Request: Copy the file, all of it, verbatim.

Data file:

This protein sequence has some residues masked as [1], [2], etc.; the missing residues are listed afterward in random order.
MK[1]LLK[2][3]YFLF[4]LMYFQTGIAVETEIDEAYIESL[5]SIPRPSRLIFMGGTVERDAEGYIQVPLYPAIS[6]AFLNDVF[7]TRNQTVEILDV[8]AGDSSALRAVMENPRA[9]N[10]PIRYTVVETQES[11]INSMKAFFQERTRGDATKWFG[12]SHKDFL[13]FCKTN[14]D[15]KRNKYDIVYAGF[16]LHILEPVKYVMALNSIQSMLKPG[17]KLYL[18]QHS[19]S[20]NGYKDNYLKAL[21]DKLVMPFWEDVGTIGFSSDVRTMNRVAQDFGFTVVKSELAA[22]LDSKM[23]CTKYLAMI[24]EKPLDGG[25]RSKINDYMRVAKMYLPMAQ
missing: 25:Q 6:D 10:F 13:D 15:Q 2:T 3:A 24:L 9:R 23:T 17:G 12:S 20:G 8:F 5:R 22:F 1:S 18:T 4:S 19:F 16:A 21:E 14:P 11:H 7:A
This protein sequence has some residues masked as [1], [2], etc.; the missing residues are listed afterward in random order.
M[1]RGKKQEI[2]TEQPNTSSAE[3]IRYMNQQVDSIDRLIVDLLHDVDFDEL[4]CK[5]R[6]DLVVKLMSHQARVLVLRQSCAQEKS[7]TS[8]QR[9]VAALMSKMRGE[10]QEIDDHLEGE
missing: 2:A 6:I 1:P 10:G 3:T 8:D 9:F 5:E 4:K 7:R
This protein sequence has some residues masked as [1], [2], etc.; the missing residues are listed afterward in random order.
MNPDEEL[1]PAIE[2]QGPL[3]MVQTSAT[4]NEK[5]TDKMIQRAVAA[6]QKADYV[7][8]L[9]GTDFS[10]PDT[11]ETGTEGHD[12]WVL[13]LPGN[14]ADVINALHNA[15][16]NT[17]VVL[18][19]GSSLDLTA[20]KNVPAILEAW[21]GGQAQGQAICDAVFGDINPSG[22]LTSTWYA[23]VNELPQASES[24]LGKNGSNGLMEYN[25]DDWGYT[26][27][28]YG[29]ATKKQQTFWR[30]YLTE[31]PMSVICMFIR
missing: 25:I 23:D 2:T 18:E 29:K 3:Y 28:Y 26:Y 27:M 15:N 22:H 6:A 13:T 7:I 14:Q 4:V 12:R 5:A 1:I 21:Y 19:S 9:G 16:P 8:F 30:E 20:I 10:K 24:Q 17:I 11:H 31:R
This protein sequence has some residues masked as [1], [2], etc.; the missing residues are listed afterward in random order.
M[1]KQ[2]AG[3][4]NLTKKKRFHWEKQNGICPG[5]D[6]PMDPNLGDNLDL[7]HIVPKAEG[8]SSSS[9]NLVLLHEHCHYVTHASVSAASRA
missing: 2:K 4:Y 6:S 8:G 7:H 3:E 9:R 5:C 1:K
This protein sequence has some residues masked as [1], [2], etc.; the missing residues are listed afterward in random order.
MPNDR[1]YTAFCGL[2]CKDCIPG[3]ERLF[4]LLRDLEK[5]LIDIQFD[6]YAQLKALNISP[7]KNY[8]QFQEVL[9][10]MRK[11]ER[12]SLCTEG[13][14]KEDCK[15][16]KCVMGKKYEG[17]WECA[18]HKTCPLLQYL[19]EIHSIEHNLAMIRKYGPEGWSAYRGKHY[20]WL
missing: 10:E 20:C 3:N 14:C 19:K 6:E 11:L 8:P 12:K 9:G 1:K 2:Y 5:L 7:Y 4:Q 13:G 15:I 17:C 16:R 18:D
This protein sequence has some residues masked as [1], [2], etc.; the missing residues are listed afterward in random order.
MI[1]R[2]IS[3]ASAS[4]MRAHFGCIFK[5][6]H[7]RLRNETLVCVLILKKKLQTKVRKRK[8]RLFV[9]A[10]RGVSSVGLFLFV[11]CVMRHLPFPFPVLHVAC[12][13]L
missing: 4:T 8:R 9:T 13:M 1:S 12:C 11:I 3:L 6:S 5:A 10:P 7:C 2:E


This protein sequence has some residues masked as [1], [2], etc.; the missing residues are listed afterward in random order.
MK[1]LLK[2][3]YFLF[4]LMYFQTGIAVETEIDEAYIESL[5]SIPRPSRLIFMGGTVERDAEGYIQVPLYPAIS[6]AFLNDVF[7]TRNQTVEILDV[8]AGDSSALRAVMENPRA[9]N[10]PIRYTVVETQES[11]INSMKAFFQERTRGDATKWFG[12]SHKDFL[13]FCKTN[14]D[15]KRNKYDIVYAGF[16]LHILEPVKYVMALNSIQSMLKPG[17]KLYL[18]QHS[19]S[20]NGYKDNYLKAL[21]DKLVMPFWEDVGTIGFSSDVRTMNRVAQDFGFTVVKSELAA[22]LDSKM[23]CTKYLAMI[24]EKPLDGG[25]RSKINDYMRVAKMYLPMAQ
missing: 25:Q 6:D 10:F 13:D 15:Q 2:T 3:A 24:L 9:R 23:T 17:G 12:S 20:G 8:F 5:R 22:F 1:S 18:T 4:S 19:F 16:A 21:E 14:P 11:H 7:A
This protein sequence has some residues masked as [1], [2], etc.; the missing residues are listed afterward in random order.
M[1]RGKKQEI[2]TEQPNTSSAE[3]IRYMNQQVDSIDRLIVDLLHDVDFDEL[4]CK[5]R[6]DLVVKLMSHQARVLVLRQSCAQEKS[7]TS[8]QR[9]VAALMSKMRGE[10]QEIDDHLEGE
missing: 2:A 6:I 1:P 10:G 3:T 8:D 9:F 5:E 4:K 7:R
This protein sequence has some residues masked as [1], [2], etc.; the missing residues are listed afterward in random order.
MNPDEEL[1]PAIE[2]QGPL[3]MVQTSAT[4]NEK[5]TDKMIQRAVAA[6]QKADYV[7][8]L[9]GTDFS[10]PDT[11]ETGTEGHD[12]WVL[13]LPGN[14]ADVINALHNA[15][16]NT[17]VVL[18][19]GSSLDLTA[20]KNVPAILEAW[21]GGQAQGQAICDAVFGDINPSG[22]LTSTWYA[23]VNELPQASES[24]LGKNGSNGLMEYN[25]DDWGYT[26][27][28]YG[29]ATKKQQTFWR[30]YLTE[31]PMSVICMFIR
missing: 25:I 23:D 2:T 18:E 29:K 3:Y 28:Y 26:Y 27:M 15:N 22:H 6:A 13:T 7:I 14:Q 4:V 12:R 5:A 1:I 21:Y 19:S 9:G 16:P 8:F 30:E 20:I 10:K 24:Q 17:I 11:H 31:R
This protein sequence has some residues masked as [1], [2], etc.; the missing residues are listed afterward in random order.
M[1]KQ[2]AG[3][4]NLTKKKRFHWEKQNGICPG[5]D[6]PMDPNLGDNLDL[7]HIVPKAEG[8]SSSS[9]NLVLLHEHCHYVTHASVSAASRA
missing: 2:K 4:Y 6:S 8:G 7:H 3:E 9:R 5:C 1:K
This protein sequence has some residues masked as [1], [2], etc.; the missing residues are listed afterward in random order.
MPNDR[1]YTAFCGL[2]CKDCIPG[3]ERLF[4]LLRDLEK[5]LIDIQFD[6]YAQLKALNISP[7]KNY[8]QFQEVL[9][10]MRK[11]ER[12]SLCTEG[13][14]KEDCK[15][16]KCVMGKKYEG[17]WECA[18]HKTCPLLQYL[19]EIHSIEHNLAMIRKYGPEGWSAYRGKHY[20]WL
missing: 10:E 20:C 3:N 14:C 19:K 6:E 11:L 8:P 12:K 9:G 1:K 2:Y 5:L 7:Y 4:Q 13:G 15:I 17:C 16:R 18:D
This protein sequence has some residues masked as [1], [2], etc.; the missing residues are listed afterward in random order.
MI[1]R[2]IS[3]ASAS[4]MRAHFGCIFK[5][6]H[7]RLRNETLVCVLILKKKLQTKVRKRK[8]RLFV[9]A[10]RGVSSVGLFLFV[11]CVMRHLPFPFPVLHVAC[12][13]L
missing: 4:T 8:R 9:T 13:M 1:S 12:C 11:I 3:L 6:S 5:A 10:P 7:C 2:E